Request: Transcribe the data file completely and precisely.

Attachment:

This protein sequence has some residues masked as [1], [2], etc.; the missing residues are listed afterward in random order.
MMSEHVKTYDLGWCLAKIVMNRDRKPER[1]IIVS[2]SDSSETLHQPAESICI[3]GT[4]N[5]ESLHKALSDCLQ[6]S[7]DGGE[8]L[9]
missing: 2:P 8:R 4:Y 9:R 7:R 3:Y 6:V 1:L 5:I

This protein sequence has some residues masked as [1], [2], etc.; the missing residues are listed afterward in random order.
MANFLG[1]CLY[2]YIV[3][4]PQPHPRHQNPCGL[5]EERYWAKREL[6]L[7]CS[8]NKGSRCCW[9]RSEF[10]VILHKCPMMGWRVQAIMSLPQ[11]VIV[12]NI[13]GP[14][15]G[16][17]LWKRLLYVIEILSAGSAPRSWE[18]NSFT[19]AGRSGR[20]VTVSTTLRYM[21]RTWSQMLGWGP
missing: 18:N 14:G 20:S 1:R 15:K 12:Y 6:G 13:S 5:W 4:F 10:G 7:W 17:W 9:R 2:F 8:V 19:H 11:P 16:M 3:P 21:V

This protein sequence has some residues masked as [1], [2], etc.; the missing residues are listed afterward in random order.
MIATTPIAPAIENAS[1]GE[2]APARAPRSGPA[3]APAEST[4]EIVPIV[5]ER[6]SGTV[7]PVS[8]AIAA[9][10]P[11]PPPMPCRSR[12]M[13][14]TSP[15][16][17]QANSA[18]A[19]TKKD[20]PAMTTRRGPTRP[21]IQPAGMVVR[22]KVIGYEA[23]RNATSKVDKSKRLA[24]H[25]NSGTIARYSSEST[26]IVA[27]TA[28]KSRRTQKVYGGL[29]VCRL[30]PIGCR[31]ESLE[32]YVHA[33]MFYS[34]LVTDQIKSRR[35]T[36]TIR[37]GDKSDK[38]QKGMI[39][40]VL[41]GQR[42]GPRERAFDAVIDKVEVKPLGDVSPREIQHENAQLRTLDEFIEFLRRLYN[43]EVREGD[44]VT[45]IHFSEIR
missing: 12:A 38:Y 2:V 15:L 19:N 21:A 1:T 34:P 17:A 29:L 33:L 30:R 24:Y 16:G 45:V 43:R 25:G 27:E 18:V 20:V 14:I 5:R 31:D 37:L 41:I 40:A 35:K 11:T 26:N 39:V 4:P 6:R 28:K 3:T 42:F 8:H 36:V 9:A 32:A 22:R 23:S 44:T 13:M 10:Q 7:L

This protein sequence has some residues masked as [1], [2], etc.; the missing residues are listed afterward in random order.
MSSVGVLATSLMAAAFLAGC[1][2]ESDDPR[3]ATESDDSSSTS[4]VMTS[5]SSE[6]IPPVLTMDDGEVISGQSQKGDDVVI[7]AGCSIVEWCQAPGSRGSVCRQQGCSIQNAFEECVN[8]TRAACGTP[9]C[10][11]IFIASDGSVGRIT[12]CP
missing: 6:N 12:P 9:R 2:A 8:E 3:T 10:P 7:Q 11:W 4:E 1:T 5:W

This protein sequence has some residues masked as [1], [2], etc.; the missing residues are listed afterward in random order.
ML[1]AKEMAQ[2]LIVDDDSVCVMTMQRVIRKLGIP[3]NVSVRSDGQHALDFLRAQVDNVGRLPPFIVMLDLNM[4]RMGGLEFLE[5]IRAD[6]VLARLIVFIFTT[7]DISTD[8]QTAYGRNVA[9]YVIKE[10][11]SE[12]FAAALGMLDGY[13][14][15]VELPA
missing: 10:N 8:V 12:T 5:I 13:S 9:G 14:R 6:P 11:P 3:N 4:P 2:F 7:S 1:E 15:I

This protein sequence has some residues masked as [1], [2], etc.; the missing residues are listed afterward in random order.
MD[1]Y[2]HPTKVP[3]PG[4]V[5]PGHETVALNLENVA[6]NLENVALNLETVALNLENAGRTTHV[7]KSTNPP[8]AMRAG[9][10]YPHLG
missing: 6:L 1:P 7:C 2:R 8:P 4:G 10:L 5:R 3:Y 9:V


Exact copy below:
This protein sequence has some residues masked as [1], [2], etc.; the missing residues are listed afterward in random order.
MMSEHVKTYDLGWCLAKIVMNRDRKPER[1]IIVS[2]SDSSETLHQPAESICI[3]GT[4]N[5]ESLHKALSDCLQ[6]S[7]DGGE[8]L[9]
missing: 2:P 8:R 4:Y 9:R 7:R 3:Y 6:V 1:L 5:I

This protein sequence has some residues masked as [1], [2], etc.; the missing residues are listed afterward in random order.
MANFLG[1]CLY[2]YIV[3][4]PQPHPRHQNPCGL[5]EERYWAKREL[6]L[7]CS[8]NKGSRCCW[9]RSEF[10]VILHKCPMMGWRVQAIMSLPQ[11]VIV[12]NI[13]GP[14][15]G[16][17]LWKRLLYVIEILSAGSAPRSWE[18]NSFT[19]AGRSGR[20]VTVSTTLRYM[21]RTWSQMLGWGP
missing: 18:N 14:G 20:S 1:R 15:K 12:Y 6:G 13:S 5:W 4:F 10:G 7:W 17:W 9:R 2:F 8:V 19:H 11:P 16:M 3:P 21:V

This protein sequence has some residues masked as [1], [2], etc.; the missing residues are listed afterward in random order.
MIATTPIAPAIENAS[1]GE[2]APARAPRSGPA[3]APAEST[4]EIVPIV[5]ER[6]SGTV[7]PVS[8]AIAA[9][10]P[11]PPPMPCRSR[12]M[13][14]TSP[15][16][17]QANSA[18]A[19]TKKD[20]PAMTTRRGPTRP[21]IQPAGMVVR[22]KVIGYEA[23]RNATSKVDKSKRLA[24]H[25]NSGTIARYSSEST[26]IVA[27]TA[28]KSRRTQKVYGGL[29]VCRL[30]PIGCR[31]ESLE[32]YVHA[33]MFYS[34]LVTDQIKSRR[35]T[36]TIR[37]GDKSDK[38]QKGMI[39][40]VL[41]GQR[42]GPRERAFDAVIDKVEVKPLGDVSPREIQHENAQLRTLDEFIEFLRRLYN[43]EVREGD[44]VT[45]IHFSEIR
missing: 12:A 38:Y 2:V 15:L 19:N 21:A 1:T 34:P 17:A 29:L 33:L 30:R 24:Y 16:G 45:V 43:R 25:G 27:E 18:V 20:V 14:I 5:R 31:D 37:L 41:I 40:A 35:K 11:T 26:N 39:V 4:P 6:R 28:K 3:T 42:F 8:H 36:V 9:A 32:A 22:R 23:S 44:T 13:M 10:Q 7:L

This protein sequence has some residues masked as [1], [2], etc.; the missing residues are listed afterward in random order.
MSSVGVLATSLMAAAFLAGC[1][2]ESDDPR[3]ATESDDSSSTS[4]VMTS[5]SSE[6]IPPVLTMDDGEVISGQSQKGDDVVI[7]AGCSIVEWCQAPGSRGSVCRQQGCSIQNAFEECVN[8]TRAACGTP[9]C[10][11]IFIASDGSVGRIT[12]CP
missing: 6:N 12:P 9:R 2:A 8:E 3:T 10:P 7:Q 11:W 4:E 1:T 5:W

This protein sequence has some residues masked as [1], [2], etc.; the missing residues are listed afterward in random order.
ML[1]AKEMAQ[2]LIVDDDSVCVMTMQRVIRKLGIP[3]NVSVRSDGQHALDFLRAQVDNVGRLPPFIVMLDLNM[4]RMGGLEFLE[5]IRAD[6]VLARLIVFIFTT[7]DISTD[8]QTAYGRNVA[9]YVIKE[10][11]SE[12]FAAALGMLDGY[13][14][15]VELPA
missing: 10:N 8:V 12:T 5:I 13:S 9:G 14:R 6:P 11:P 3:N 4:P 2:F 7:S 1:E 15:I

This protein sequence has some residues masked as [1], [2], etc.; the missing residues are listed afterward in random order.
MD[1]Y[2]HPTKVP[3]PG[4]V[5]PGHETVALNLENVA[6]NLENVALNLETVALNLENAGRTTHV[7]KSTNPP[8]AMRAG[9][10]YPHLG
missing: 6:L 1:P 7:C 2:R 8:P 4:G 10:L 5:R 3:Y 9:V